There are several ways for improving passenger vehicle fuel efficiency; among which reduction in the automobile weight emerges at the top of the list. Of the many weigh reduction schemes, a multi-material automotive body-in-white (BIW) design presents a cost-efficient way to reduce vehicular weight. Based on recent research, the components which have low package restriction and functions as shear web to enhance the BIW stiffness are appropriate for Aluminum (Al) usage. Mechanical joining methods are appropriate for joining dissimilar materials in BIW structures. There exist a variety of mechanical joining methods that use different processes. Overall, an in-depth probe of the most industrially feasible mechanical joining methods (i.e. self-piercing riveting (SPR), Clinching, flow-drill screwing, and highspeed joining)) reveals that they are suitable for joining dissimilar materials; however, as a result of their various technical limitations, they are deemed insufficiently flexible. As such, they cannot be used to easily produce BIWs made both of mono- and multi-materials. Additionally, the use of these approaches would also require significant changes to the existing resistance spot welding (RSW)-based BIW assembly lines, which results in retooling and investments in new manufacturing facilities.
Therefore, with the ongoing campaigns against fossil fuels gaining pace by the day, it is imperative that a joining technique that could overcome the aforementioned shortfalls of current techniques be developed. In this view, researchers from the Institute of Automotive Lightweight Design at the University of Siegen in Germany: Professor Xiangfan Fang and Dr. Fan Zhang proposed a novel hybrid joining method called resistance rivet spot welding (RRSW) for aluminum and steel. The researchers aspired that their novel approach would somewhat overcome the technical limitations of the existing joining methods and be easily assimilated within the existing spot-welding units in BIW assembly lines. Their work is currently published in the Journal of Materials Processing Technology.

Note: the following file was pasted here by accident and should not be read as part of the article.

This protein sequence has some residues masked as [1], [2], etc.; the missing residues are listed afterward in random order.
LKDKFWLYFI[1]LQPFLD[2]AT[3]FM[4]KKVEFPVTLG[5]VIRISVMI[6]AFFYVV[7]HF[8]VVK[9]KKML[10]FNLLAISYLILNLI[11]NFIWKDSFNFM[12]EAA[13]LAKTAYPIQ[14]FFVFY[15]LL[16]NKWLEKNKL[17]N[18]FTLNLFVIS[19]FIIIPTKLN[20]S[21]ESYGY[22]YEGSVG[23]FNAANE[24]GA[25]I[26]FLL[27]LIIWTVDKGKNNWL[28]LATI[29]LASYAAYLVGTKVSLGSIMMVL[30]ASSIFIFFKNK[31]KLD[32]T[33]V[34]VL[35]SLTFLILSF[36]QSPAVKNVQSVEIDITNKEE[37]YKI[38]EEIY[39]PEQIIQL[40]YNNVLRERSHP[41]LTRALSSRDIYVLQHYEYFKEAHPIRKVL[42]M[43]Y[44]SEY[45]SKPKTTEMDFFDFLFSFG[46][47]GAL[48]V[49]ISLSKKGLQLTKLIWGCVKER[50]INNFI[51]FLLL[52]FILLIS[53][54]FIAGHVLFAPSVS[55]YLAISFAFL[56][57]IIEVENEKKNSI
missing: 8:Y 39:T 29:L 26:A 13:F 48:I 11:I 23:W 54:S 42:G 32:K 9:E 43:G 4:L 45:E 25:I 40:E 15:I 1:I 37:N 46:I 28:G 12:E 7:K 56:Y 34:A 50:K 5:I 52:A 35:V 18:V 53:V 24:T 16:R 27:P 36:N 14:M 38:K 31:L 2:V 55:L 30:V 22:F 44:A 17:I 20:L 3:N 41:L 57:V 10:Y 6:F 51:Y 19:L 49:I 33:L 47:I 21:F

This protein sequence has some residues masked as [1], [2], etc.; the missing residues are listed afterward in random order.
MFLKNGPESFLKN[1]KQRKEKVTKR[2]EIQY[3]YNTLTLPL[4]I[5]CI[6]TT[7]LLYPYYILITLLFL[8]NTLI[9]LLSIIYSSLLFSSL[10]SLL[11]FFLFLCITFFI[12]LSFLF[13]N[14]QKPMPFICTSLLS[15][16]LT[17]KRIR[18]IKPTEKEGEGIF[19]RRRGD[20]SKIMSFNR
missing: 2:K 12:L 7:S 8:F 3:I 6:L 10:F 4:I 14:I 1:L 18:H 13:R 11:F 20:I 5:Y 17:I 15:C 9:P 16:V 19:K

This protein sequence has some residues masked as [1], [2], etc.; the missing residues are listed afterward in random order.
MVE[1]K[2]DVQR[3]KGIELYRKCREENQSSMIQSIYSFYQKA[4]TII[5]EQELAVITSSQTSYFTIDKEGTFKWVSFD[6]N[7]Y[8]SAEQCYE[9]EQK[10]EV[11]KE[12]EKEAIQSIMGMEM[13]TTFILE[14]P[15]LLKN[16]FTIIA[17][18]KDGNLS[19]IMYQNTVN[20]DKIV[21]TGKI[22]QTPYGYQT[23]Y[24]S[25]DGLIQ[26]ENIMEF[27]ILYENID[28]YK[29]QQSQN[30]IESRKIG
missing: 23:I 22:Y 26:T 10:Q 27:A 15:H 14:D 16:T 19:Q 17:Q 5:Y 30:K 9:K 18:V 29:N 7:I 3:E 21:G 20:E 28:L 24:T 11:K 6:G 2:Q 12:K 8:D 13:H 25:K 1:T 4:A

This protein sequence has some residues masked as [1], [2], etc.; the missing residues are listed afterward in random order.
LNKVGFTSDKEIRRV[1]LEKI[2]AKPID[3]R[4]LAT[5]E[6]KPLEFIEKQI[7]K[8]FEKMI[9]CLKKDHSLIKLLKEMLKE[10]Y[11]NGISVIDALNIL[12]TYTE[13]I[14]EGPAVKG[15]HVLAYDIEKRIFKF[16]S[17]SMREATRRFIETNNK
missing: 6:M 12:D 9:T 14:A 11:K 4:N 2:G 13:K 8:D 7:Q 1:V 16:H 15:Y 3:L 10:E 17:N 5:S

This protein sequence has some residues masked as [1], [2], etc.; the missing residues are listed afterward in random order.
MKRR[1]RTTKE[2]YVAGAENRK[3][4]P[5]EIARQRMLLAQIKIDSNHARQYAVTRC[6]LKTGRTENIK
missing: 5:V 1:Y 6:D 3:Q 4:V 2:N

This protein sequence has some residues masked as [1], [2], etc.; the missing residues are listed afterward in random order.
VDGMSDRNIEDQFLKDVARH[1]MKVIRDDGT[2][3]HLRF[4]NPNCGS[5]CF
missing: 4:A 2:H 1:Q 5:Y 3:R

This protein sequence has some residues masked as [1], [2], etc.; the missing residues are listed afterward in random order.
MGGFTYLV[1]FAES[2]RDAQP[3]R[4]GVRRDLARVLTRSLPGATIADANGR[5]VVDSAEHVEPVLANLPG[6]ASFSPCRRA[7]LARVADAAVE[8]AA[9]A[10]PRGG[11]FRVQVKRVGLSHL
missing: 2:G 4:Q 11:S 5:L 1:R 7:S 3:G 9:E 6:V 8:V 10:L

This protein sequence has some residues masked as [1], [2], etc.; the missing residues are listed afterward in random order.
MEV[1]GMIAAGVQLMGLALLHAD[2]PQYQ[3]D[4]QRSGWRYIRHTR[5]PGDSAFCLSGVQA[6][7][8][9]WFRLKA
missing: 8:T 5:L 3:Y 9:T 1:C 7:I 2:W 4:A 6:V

Generally, the proposed RRSW technique also made use of a steel element as a medium to make two different materials (Al and steel) weldable. The RRSW consisted of two main procedure: riveting and welding. For the researchers to realize the process concept for RRSW, they first determined the proper rivet material and geometry, as well as the form of the die. Overall, a special FEM-optimized rivet was used to clamp the aluminum sheet on both sides, with one flat and one nearly flat surface. The rivet had two functions: as an adapter to weld the aluminum part with the other steel parts, and to separate the steel and aluminum parts to avoid contact corrosion.
The authors reported that with the optimized rivet geometry and proper welding parameters, RRSW created steel-aluminum combinations in BIW that were of at least equal strength to, and usually stronger, than self-piercing riveting. In addition, the researchers observed that the RRSW’s corrosion resistance was superior to SPR’s. Moreover, based on their sample verification study, the researchers noted that by using the same welding conditions as for the steel roof the RRSW quality was good.
In summary, the study presented the development of a novel joining method termed “resistance rivet spot welding (RRSW),” coupled with a detailed description of the welding process and the resulting weld joint. Generally, the study demonstrated that with the right dimensions of the rivet and welding parameters, very good welding results could be achieved. In a statement to Advances in Engineering, Professor Xiangfan Fang highlighted that their novel technique; i.e. RRSW, was flexible, economically justifiable and therefore presented a viable alternative to SPR.
Xiangfan Fang, Fan Zhang. Hybrid joining of a modular multi-material body-in-white structure. Journal of Materials Processing Technology, volume 275 (2020) page 116351.